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An Interview with Bing Jia, Foreign Law Intern

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The following interview is with Bing Jia.  Bing is currently working as an intern in the Law Library’s Global Legal Research Center.

Bing Jia standing in front of wood paneled wall with gold letters spelling, "The Law Library of Congress" in a circle in the background.Describe your background.

Apart from some brief moves, I spent my childhood in Liaocheng, a historical and cultural city in Northern China.  The Old Town — which is shaded from the summer heat by trees and shielded from winter winds by the ancient ramparts — was my favorite place to spend weekends.  The Old Town is surrounded by the city lake that connects with the Grand Canal.  I am the only child of my parents, and yes, I’m spoiled (a little bit).

What is your academic/professional history?

This summer I earned my J.D. from the University of California Davis.  This was my second law degree, having previously earned my LL.B from Remmin University of China in 2010.  I also passed the bar exam in China in 2010.  

I spent the last semester of my J.D. at the Georgetown University Law Center, as a result of a decision to move east.  In the past, I interned at a Chinese court, a legal aid center, and at a securities law firm. Here in the U.S. I interned at an international trade law firm and at a securities regulatory agency. 

How would you describe your job to other people?

As an intern in the Global Legal Research Center of the Law Library of Congress I assist Foreign Law Specialist Ms. Laney Zhang in writing articles, conducting research, and drafting responses to requests concerning China, Hong Kong, Taiwan, and Singapore.  The projects that I assist with may be on any topic, from economic law to family law.  Requests come from Congress, executive agencies, and private parties.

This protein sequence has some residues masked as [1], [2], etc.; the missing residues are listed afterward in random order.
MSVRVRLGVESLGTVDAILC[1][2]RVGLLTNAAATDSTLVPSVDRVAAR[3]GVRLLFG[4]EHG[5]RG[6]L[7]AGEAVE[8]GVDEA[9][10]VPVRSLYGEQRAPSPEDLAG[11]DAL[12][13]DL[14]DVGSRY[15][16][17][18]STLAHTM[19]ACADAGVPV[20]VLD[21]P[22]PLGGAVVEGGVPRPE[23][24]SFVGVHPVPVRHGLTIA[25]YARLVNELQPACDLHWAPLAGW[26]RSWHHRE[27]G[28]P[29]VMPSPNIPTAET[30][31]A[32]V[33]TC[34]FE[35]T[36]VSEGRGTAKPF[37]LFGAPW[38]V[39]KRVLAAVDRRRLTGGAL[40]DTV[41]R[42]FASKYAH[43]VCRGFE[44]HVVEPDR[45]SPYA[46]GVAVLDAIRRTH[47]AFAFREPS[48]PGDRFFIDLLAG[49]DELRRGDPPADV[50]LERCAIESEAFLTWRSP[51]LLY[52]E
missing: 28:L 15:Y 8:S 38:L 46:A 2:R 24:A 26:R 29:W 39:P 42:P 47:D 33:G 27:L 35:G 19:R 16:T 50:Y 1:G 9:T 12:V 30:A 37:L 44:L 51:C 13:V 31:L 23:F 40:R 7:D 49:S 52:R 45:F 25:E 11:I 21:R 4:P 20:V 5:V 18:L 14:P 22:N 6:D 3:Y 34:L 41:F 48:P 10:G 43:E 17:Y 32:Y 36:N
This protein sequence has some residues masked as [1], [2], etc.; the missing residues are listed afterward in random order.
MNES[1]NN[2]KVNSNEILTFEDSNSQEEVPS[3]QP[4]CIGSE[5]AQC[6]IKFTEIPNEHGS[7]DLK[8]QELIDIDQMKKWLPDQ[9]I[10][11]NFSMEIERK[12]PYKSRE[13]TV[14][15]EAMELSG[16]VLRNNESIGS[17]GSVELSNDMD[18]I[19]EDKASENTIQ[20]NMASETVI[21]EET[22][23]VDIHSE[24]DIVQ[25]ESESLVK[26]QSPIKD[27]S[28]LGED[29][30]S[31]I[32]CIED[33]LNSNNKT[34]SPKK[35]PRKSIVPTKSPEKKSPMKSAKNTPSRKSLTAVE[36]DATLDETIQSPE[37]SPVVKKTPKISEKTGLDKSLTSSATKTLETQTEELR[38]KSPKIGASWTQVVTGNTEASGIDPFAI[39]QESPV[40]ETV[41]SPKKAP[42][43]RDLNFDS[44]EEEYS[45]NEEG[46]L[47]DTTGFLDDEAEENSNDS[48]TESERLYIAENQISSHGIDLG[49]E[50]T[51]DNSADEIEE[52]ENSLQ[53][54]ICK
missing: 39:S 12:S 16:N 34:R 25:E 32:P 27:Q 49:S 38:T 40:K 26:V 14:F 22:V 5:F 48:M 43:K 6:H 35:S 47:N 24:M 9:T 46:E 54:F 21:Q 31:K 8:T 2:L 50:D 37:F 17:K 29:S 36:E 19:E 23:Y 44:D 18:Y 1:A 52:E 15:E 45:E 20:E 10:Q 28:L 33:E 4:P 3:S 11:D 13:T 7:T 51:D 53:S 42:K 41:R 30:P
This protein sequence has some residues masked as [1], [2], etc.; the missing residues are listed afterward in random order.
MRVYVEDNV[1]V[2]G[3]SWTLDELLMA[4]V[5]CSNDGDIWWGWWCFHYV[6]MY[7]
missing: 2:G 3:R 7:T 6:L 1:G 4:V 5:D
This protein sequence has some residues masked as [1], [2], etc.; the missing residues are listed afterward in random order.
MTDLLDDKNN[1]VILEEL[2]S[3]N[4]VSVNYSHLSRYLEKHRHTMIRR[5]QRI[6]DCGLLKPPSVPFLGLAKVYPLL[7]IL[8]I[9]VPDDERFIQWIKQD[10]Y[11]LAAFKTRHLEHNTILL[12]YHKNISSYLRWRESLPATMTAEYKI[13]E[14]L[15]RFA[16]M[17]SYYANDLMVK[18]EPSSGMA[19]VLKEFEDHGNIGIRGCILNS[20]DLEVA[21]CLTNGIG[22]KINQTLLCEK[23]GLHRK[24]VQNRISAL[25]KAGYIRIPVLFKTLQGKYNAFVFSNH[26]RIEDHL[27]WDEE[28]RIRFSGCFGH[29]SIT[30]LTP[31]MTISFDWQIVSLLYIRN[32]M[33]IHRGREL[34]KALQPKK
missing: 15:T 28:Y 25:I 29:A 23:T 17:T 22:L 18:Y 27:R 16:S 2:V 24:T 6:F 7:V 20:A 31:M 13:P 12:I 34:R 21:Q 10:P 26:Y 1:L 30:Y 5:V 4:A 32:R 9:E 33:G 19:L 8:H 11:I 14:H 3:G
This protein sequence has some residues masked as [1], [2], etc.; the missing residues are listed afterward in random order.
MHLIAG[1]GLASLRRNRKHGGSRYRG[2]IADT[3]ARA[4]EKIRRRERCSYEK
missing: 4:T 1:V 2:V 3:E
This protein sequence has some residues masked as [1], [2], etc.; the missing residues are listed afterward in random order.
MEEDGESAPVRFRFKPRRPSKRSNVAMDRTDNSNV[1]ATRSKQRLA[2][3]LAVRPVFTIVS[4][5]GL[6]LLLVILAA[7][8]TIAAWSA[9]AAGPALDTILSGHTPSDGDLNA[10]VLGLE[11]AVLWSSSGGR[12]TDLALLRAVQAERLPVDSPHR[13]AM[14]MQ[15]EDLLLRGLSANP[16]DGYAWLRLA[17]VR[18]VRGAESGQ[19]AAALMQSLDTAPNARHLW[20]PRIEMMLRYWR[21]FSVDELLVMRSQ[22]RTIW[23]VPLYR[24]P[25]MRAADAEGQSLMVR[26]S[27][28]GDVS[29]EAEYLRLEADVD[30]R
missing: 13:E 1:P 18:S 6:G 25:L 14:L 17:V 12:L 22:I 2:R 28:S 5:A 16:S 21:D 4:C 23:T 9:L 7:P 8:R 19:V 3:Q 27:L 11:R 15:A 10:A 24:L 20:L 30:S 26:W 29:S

Why did you want to work at the Law Library of Congress?

As a law graduate who values legal research very much, working at the largest law library with an expert research team seemed an obvious choice. Moreover, since my Chinese and American legal courses heavily overlap, gaining a deeper comparative perspective between Chinese law and American law has been part of my academic plan. Interning at the Law Library provides an opportunity to achieve this goal because it enables me to use the Law Library’s extensive legal collections, to interact with its experienced legal specialists and with other government agencies, and to participate in multinational legal research projects.

What is the most interesting fact you have learned about the Law Library of Congress?

The boundless stacks are like Doraemon’s pocket, where I can always find the material I need: from a memoir of an emperor written 100 years ago to the foreign investment law promulgated after 1978; from mid-century European legislation to a Senate report released just yesterday. It’s a wonderland that always makes me want to explore further.

What’s something that most of your co-workers do not know about you?

As my Chinese zodiac sign of Rabbit indicates, I like greens and fruits, running and hiking, sunshine and natural scenery. Unlike other rabbits, however, I’m addicted to coffee and to Haruki Murakami.

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